In our mind’s eye, they don’t live as medieval, out-of-date historical personages, but as current, modern, ever-fresh sources of inspirations.

We don’t require Guru Gobind Singh, the Tenth Master, to renounce the horse because popular lore describes, Guru Nanak, the First Master, as walking from one land to another during his travels.

We don’t picture Guru Gobind Singh in long, floor-length cholas the way we do Guru Nanak, nor do we take him to task for not imitating his predecessor in his physical appearance.

The kangha therefore represents modernity to me.

It permits me, nay, requires me, to be as well dressed as it is possible, in tune with the times, to the extent my pocket allows me.

If I can’t afford an Armani doesn’t mean I cannot walk around in simple, clean, ordinary clothes. There is no excuse in the world that justifies an uncouth or ungroomed appearance.

One can have an unshorn beard, groomed or flowing, and a dastaar, and look as grand as a prince. One doesn’t need to dress up like an eighteenth century nihang, even on Sundays, to celebrate one’s Sikhi.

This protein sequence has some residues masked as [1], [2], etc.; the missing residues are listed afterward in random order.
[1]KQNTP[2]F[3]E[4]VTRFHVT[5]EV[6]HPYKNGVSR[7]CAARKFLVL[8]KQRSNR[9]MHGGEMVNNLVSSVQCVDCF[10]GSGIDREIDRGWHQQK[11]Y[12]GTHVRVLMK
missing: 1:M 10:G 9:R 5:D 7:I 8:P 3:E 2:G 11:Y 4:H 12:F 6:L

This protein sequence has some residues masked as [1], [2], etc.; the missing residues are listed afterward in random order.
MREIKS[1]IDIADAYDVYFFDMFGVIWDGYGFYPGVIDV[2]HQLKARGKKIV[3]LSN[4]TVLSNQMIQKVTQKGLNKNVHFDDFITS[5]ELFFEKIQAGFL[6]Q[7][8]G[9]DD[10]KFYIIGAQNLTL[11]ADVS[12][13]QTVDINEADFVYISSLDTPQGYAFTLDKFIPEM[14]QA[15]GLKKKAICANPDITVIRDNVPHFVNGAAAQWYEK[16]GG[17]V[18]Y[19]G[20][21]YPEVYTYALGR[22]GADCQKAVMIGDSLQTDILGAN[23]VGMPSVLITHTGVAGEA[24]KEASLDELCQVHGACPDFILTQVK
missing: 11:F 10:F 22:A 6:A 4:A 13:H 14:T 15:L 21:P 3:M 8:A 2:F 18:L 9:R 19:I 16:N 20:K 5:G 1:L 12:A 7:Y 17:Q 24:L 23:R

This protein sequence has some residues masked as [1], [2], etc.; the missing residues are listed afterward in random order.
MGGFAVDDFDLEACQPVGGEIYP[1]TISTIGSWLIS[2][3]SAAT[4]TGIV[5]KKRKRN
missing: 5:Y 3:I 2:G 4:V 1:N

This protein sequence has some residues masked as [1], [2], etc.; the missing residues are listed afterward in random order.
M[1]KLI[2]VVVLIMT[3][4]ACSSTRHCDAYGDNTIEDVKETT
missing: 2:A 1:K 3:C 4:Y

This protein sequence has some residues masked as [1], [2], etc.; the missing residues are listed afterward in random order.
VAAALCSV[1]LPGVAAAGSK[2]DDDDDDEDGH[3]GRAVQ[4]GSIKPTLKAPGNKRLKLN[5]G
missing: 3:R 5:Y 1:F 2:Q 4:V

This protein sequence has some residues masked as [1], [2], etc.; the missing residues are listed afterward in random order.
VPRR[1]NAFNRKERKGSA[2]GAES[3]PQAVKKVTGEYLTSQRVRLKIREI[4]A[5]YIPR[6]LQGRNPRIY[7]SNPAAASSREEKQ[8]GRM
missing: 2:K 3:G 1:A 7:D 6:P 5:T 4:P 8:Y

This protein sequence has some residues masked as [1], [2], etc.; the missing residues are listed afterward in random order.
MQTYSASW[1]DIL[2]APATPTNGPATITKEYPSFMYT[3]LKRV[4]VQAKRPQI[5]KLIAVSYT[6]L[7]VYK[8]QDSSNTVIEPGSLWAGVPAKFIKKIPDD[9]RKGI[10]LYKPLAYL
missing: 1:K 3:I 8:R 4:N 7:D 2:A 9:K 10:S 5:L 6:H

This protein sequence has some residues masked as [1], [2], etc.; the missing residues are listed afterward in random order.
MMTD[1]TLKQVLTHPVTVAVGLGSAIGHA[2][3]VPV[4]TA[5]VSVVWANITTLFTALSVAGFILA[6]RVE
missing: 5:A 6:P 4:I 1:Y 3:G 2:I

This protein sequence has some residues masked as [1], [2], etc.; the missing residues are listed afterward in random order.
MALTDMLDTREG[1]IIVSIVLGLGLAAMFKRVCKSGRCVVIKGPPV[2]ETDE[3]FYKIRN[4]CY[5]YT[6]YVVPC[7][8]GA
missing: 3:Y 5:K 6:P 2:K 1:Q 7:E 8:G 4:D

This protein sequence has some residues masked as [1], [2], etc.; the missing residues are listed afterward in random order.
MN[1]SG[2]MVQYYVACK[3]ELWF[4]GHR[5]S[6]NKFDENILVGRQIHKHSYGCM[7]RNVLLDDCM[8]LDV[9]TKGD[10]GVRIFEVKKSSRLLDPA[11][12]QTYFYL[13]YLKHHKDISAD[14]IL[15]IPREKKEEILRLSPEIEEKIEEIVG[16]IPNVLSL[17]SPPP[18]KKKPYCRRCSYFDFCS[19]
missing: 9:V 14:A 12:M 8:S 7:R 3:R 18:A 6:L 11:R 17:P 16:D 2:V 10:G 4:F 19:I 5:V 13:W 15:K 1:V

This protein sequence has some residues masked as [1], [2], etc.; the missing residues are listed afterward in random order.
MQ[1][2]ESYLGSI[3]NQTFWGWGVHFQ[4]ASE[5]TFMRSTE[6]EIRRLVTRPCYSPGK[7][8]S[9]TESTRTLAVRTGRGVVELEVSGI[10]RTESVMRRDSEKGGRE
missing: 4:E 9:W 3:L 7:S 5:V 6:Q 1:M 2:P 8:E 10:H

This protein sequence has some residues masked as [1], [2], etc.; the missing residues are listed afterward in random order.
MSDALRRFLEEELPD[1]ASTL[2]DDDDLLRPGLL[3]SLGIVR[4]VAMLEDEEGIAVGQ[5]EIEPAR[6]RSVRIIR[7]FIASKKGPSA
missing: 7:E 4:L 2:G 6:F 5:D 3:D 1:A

One can be dressed in the latest fashions from Paris, or the affordable outfits from Sears, et al. Salwar-kameezes are still my favourites, but I can see … without being a woman … that they need not to be ill-fitting or unkempt to emphasize one’s Punjabiyat.

One’s home too can be the most aesthetically pleasing one in the world, without having a stick of furniture. Which means, the kangha reminds us, that the same attentiveness is due to the external, physical world as we give to our inner-selves.

And vice-versa.

The same applies to the work we do, to the seva we perform, the widgets we produce, the services we deliver, the families we rear, the friendships we nurture, the relationships we build …

“Salvation is to be found,” says Guru Arjan, “amidst play and laughter, adornment and nourishment, not away from it all …” [GGS:522.10] 

Through active engagement, that is, not through neglect or renunciation. 

That, in a nutshell, is the message I garner from the kangha-comb … every day, not just on Sunday mornings or high-holidays.

 

March 3, 2013

Conversation about this article

1: Sangat Singh (Kuala Lumpur, Malaysia), March 03, 2013, 12:42 PM.